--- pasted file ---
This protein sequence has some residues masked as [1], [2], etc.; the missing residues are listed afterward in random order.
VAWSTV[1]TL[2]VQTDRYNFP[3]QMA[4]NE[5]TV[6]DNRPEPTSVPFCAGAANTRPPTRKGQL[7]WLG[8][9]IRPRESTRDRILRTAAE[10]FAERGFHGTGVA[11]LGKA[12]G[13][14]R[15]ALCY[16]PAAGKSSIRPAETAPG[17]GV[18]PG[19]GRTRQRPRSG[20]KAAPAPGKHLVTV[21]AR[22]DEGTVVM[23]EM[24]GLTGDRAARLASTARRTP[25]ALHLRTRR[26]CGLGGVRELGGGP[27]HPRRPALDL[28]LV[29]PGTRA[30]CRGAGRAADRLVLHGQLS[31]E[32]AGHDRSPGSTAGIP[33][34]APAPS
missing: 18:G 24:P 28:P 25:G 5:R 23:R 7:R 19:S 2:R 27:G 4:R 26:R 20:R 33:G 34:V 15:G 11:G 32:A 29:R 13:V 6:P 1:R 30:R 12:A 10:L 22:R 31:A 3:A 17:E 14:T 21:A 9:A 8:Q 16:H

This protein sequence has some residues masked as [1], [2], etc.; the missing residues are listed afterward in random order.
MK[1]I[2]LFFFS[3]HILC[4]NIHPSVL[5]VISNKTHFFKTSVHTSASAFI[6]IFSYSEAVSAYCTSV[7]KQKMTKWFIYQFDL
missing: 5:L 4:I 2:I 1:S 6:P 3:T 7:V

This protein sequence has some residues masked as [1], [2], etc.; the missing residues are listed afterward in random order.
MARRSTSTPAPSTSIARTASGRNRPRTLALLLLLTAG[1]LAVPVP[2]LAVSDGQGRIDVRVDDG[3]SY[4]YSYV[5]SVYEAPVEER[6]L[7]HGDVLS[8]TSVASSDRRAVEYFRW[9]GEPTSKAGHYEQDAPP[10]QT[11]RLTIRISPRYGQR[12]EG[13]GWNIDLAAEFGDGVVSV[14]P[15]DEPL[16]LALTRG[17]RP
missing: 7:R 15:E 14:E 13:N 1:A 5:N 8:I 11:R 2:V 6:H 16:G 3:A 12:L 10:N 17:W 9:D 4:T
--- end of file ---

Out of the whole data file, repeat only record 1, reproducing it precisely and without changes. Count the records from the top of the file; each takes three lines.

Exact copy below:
This protein sequence has some residues masked as [1], [2], etc.; the missing residues are listed afterward in random order.
VAWSTV[1]TL[2]VQTDRYNFP[3]QMA[4]NE[5]TV[6]DNRPEPTSVPFCAGAANTRPPTRKGQL[7]WLG[8][9]IRPRESTRDRILRTAAE[10]FAERGFHGTGVA[11]LGKA[12]G[13][14]R[15]ALCY[16]PAAGKSSIRPAETAPG[17]GV[18]PG[19]GRTRQRPRSG[20]KAAPAPGKHLVTV[21]AR[22]DEGTVVM[23]EM[24]GLTGDRAARLASTARRTP[25]ALHLRTRR[26]CGLGGVRELGGGP[27]HPRRPALDL[28]LV[29]PGTRA[30]CRGAGRAADRLVLHGQLS[31]E[32]AGHDRSPGSTAGIP[33][34]APAPS
missing: 18:G 24:P 28:P 25:G 5:R 23:R 7:R 19:S 2:R 27:G 4:R 26:R 20:R 33:G 34:V 15:G 11:G 32:A 29:R 13:V 6:P 1:R 30:R 12:A 10:L 22:R 31:A 3:A 17:E 14:T 21:A 9:A 8:Q 16:H